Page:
Students say president will be forced to unite, fix battered economy

Alesha Gilleland, treasurer of Student Senate and Howie Lindeman, sophomore, hand out elections shirts on campus on Nov.3.

Alesha Gilleland, treasurer of Student Senate and Howie Lindeman, sophomore, hand out elections shirts on campus on Nov.3.

Andrew Ford

The votes have been counted and the “I voted” stickers are being stashed away for another November.

While Barack Obama is set to be inaugurated as our 44th president in January, Missouri Southern students are still dealt with a political and economic situation which has caused the stock market to shed billions of dollars. Students have a wide range of ideas for what he should attempt on his first day from ending the war to inviting foreign leaders

Kevin Zimmerman, 20, is a junior special ed. major from Olathe, Kan. and believes Obama will need to do something to unite the political parties.

“He needs to do something that shows unity between the two parties,” he said. “From watching the results I’ve seen it seems there are a lot of states that were very close.

Zimmerman noted that though a lot of citizens voted for Obama, a big block voted for McCain and it’s important that he include those too.

“Yes, he got a lot of people to vote for him but he needs to do something for those people that were planning to vote Mccain,” he said. “I think a lot of people have put a lot of hope into who the next president will be. It will take time though.”

Zimmerman thinks though change is on the way, he said some people may be upset if it doesn’t change as fast as they’re hoping for.

Amanda Van Lue, 21, is a junior pre physical therapy major from Lawson and would have some fun before working on the economy.

With her arms stretched out Van Lue said, “I would look in the oval office and say, “Look I own this!”

Van Lue voted for Obama and hopes the economy will get better but thinks it will continue to fluctuate.

She said the US’s biggest issue is the economy.

“The economy and the fact that it’s going down the drain,” Lue said. “It affects buying and selling houses, food, pretty much everything.

Martin Ott, 23, is a senior business administration major from Nuremberg, Germany, and said the U.S. economy is currently in a recession.

Ott said that he thinks the economic situation will improve, however, and the worst of the financial crisis is over.

“After every low point there is a high point,” he said. “I think people lost their trust in banks and lost faith in people in high management positions.”

Ott said he thinks Obama should invite leaders from European countries including Germany and Great Britain to discuss solutions to economic issues.

A future teacher said she voted for Obama because of his stance on education.

According to Becca Bladow, 18, a freshmen elementary education major from Bentonville, Obama will cut costs for college as well as increase the wages of teachers.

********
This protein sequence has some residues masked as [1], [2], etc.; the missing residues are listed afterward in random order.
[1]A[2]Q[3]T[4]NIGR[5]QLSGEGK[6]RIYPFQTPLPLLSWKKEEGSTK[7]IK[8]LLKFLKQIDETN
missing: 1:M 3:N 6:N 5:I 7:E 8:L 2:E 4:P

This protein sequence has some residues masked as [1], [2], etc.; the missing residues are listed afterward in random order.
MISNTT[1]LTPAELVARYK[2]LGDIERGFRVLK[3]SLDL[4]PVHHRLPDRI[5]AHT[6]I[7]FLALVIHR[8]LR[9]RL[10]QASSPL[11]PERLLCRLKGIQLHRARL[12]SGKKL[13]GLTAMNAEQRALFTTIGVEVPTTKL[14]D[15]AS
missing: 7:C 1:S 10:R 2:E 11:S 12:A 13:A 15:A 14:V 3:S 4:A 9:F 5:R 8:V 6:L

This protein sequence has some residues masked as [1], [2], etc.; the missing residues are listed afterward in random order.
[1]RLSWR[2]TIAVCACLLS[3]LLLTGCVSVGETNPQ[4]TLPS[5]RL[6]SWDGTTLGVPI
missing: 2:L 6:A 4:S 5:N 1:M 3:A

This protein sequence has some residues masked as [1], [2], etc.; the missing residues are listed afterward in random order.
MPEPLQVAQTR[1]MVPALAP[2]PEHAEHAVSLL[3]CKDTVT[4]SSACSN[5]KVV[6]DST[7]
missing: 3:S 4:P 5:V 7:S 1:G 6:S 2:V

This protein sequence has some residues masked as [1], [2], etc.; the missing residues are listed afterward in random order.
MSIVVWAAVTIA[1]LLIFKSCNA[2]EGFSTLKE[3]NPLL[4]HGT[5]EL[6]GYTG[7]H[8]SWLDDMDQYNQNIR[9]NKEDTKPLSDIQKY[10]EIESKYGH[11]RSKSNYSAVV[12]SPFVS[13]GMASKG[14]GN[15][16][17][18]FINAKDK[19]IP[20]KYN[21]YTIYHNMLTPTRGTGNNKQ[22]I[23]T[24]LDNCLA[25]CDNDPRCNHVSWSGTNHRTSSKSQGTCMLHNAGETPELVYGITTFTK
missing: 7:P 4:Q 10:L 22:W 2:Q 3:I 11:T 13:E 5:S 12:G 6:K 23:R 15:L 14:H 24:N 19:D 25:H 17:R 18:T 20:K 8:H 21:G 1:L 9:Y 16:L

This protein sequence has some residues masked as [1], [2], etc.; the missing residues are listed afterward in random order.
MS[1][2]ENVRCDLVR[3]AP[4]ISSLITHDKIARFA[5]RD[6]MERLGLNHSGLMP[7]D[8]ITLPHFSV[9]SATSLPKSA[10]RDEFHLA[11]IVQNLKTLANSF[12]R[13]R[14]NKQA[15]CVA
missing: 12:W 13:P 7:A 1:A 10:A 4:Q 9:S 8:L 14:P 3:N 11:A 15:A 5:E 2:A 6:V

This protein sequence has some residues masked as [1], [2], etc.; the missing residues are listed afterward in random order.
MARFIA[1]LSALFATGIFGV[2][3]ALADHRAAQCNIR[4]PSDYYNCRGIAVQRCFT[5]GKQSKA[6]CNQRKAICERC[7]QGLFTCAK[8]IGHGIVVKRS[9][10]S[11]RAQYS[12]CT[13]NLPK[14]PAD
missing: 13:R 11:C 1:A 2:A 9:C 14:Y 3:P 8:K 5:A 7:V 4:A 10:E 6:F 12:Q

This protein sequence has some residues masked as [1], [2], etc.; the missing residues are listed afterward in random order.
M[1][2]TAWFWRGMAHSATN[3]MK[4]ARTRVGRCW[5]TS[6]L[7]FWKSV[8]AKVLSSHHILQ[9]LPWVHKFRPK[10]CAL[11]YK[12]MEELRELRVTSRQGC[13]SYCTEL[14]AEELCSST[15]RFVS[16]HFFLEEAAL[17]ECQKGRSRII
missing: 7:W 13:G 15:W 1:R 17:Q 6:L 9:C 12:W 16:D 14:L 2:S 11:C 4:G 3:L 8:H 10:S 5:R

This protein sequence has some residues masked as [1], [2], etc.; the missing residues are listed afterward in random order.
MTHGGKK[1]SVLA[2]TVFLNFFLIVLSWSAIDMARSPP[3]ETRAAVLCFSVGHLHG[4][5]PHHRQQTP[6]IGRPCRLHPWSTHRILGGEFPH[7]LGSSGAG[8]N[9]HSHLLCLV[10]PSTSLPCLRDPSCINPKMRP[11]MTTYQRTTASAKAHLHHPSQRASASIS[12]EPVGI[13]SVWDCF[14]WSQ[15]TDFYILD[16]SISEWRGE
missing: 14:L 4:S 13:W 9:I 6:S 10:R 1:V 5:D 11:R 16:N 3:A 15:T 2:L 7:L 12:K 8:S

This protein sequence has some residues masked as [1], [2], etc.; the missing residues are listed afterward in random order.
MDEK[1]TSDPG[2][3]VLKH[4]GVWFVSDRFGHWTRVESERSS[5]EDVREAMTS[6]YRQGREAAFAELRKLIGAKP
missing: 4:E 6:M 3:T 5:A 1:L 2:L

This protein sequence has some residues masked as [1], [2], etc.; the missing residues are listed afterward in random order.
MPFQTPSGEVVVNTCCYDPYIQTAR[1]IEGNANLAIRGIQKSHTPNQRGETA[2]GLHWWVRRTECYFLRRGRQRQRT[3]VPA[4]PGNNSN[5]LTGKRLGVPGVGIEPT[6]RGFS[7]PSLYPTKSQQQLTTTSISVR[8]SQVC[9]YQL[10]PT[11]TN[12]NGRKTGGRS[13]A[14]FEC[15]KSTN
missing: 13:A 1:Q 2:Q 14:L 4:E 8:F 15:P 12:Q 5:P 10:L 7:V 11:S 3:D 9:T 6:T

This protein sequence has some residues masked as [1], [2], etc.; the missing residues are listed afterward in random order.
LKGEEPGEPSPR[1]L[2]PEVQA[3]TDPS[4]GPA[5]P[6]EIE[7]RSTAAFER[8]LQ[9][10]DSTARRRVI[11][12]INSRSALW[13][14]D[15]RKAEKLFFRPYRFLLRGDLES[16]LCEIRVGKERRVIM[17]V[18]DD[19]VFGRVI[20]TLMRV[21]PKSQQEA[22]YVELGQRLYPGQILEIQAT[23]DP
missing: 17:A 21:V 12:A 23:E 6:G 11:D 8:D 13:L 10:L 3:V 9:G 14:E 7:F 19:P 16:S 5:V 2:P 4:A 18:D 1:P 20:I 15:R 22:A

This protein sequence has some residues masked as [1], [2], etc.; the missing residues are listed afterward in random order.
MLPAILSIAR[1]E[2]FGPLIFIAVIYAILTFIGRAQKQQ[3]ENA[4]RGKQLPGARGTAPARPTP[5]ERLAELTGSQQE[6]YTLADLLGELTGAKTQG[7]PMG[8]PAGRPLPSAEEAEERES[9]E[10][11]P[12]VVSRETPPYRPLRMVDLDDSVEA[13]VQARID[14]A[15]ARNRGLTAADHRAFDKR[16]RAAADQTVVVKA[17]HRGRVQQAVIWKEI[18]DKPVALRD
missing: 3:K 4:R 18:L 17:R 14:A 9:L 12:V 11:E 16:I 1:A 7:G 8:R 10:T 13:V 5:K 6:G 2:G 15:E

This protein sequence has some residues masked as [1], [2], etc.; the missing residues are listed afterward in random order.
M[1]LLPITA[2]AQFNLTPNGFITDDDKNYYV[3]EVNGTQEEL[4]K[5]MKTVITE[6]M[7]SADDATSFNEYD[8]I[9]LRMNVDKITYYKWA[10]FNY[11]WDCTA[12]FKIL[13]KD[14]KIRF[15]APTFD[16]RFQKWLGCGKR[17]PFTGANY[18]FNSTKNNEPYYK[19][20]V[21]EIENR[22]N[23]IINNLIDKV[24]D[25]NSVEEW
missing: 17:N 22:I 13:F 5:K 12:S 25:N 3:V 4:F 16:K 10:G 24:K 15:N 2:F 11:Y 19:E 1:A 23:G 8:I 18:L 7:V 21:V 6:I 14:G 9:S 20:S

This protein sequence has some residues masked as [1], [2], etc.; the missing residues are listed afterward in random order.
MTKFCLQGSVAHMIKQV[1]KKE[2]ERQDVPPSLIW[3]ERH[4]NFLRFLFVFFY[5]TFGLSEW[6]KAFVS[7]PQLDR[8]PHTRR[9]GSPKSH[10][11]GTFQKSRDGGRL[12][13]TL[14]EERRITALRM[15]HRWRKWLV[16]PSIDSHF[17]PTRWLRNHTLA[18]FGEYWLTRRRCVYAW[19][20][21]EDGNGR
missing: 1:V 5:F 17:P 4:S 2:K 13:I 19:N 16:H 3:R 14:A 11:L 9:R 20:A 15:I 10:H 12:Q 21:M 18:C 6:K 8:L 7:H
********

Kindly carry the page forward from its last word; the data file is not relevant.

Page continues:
“He wants to increase access to scholarships for aspiring teachers,” she said.

Bladow thinks the economy will improve but it may take time. Bladow said Obama planned to “spread money around.” Though she views it as a form of socialism she thinks the benefits will be good overall.

Brennan Benkert, 20, is a junior biochemistry major from St. Clair, and said Obama will first need to establish what his plans are.

Benkert says the economy is doing poorly and will continue to decline.

“It’s definitely in a downward spiral,” Benkert said. “People aren’t happy, prices are increasing and there’s very little confidence right now.”

Even if the economy doesn’t recover soon, he believes legislation will pass quickly.

“He should be able to get lots of legislation passed because democrats have a majority in the senate and the house,” Benkert said.

He isn’t sure whether or not any of the legislation will help though. When asked if he thought the economy would improve when Obama is elected he had little to say.

“I hope,” Benkert said while biting his lip.

A 19-year-old biology major will take a wait-and-see approach to what the effects of a president will be.

“I think you can’t really tell what a president is going to do until much later,” said John Lowe. “I think it’s too early to tell that.”

Lowe believes the economic situation varies state to state, with Missouri faring better than larger states like California because of the cost of living.

He believes Obama needs to end the war soon though.

“We need to get the troops out. I think we’re spending billions a week and stopping that would boost the economy too,” Lowe said.

Reba Hocker, 21, is a junior biology pre-vet. from Drexel and would take a more realistic approach on her first day if she was elected president.

“What do they usually do?” she asked. “I would probably move in my furniture.”

Hocker see’s problems with the governments ability to pay out Social Security.

Hocker said she thinks people are making a bigger deal of the economic situation than they should.

“I think everybody is making a big deal, but I think they’re over playing it.”